On this day in Alabama history: Electric car service is born in Birmingham

On this day in Alabama history: Electric car service is born in Birmingham
Map showing lines owned and operated by the Birmingham Railway, Light & Power Company, July, 1903. (Published in the Street Railway Review, Bhamwiki)

Oct. 10, 1891 

The Birmingham Railway and Electric Co. was incorporated on May 5, 1890, as a consolidation of the Birmingham Union Street Railway Co. and the newly incorporated Birmingham Electric Co., which had secured state charters to operate electric-powered streetcars in the city.

On Feb. 12, 1891, the company absorbed the Bessemer and Birmingham Railroad. That spring and summer, the first electric lines were strung along the lines from North Highlands to South Highlands and from Elyton to Avondale. The J.G. Brill Co. of Philadelphia, Pennsylvania, ordered 24 small, two-ended covered cars. The first car went into service on the Highlands line on Oct. 10, 1891.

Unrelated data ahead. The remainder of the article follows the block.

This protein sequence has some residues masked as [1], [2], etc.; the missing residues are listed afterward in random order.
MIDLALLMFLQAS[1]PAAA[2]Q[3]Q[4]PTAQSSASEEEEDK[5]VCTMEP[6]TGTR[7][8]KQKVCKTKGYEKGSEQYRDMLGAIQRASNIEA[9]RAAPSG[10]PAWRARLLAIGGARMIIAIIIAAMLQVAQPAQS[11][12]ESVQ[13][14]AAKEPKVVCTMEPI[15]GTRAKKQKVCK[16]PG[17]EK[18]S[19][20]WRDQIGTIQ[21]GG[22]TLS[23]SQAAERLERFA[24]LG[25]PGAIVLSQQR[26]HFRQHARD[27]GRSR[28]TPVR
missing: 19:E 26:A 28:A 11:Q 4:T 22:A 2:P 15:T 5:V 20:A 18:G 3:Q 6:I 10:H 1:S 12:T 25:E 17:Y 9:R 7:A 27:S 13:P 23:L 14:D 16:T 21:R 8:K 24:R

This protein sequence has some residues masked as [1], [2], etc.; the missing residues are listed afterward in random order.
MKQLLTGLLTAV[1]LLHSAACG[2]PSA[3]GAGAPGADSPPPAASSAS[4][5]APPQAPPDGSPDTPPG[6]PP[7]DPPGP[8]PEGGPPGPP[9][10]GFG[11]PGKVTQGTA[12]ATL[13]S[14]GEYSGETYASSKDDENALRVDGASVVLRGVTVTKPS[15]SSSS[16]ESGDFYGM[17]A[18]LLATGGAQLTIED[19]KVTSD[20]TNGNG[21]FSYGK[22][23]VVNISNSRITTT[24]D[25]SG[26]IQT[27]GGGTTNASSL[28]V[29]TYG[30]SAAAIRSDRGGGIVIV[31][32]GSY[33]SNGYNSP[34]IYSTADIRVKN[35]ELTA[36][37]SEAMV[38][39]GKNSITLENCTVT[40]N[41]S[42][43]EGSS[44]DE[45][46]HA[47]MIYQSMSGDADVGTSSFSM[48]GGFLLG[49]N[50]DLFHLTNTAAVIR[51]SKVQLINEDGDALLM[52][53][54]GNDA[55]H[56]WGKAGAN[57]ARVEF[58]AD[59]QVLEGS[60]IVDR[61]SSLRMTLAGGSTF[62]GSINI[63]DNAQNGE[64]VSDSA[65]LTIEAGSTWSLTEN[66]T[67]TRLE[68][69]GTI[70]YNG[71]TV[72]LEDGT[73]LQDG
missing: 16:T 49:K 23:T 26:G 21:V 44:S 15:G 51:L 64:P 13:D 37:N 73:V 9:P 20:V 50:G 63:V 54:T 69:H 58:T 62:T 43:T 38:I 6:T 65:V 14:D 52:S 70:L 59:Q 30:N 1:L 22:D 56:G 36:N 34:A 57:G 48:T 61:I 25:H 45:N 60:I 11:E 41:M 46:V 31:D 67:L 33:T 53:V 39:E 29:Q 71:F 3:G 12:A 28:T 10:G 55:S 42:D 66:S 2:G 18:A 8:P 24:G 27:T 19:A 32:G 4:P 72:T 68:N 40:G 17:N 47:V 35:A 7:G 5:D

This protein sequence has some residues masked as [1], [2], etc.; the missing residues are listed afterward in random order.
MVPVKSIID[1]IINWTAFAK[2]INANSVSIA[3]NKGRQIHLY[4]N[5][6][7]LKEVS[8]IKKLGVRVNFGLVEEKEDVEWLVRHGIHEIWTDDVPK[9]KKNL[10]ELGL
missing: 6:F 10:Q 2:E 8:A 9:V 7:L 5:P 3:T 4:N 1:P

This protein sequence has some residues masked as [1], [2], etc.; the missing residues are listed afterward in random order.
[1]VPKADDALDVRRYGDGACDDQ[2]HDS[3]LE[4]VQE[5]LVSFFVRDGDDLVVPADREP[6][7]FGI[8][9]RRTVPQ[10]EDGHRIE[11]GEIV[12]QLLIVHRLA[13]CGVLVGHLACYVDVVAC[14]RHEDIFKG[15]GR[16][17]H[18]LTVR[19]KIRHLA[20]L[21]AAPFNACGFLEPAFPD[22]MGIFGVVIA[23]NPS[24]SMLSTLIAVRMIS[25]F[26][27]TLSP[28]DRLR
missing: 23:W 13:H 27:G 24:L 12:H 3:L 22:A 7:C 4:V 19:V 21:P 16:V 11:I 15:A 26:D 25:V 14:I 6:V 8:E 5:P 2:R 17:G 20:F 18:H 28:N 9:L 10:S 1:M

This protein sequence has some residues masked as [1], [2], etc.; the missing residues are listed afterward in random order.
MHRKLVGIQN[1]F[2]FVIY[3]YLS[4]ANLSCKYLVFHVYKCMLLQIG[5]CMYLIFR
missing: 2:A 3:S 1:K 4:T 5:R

The Panic of 1893 left the company in financial straits. Voting control fell to a group of Nashville investors, who gradually expanded service to East Lake and bought the Birmingham, Powderly & Bessemer Railway.

Nat Baxter Jr., president of Tennessee Coal, Iron and Railroad Co., took control of the company. He arranged with shareholders of Consolidated Electric Light Co. and Birmingham Gas Co. to become part of Birmingham Railway, Light & Power Co. which was incorporated on Feb. 23, 1898.

Read more at Bhamwiki and Wikipedia

For more on Alabama’s Bicentennial, visit Alabama 200.

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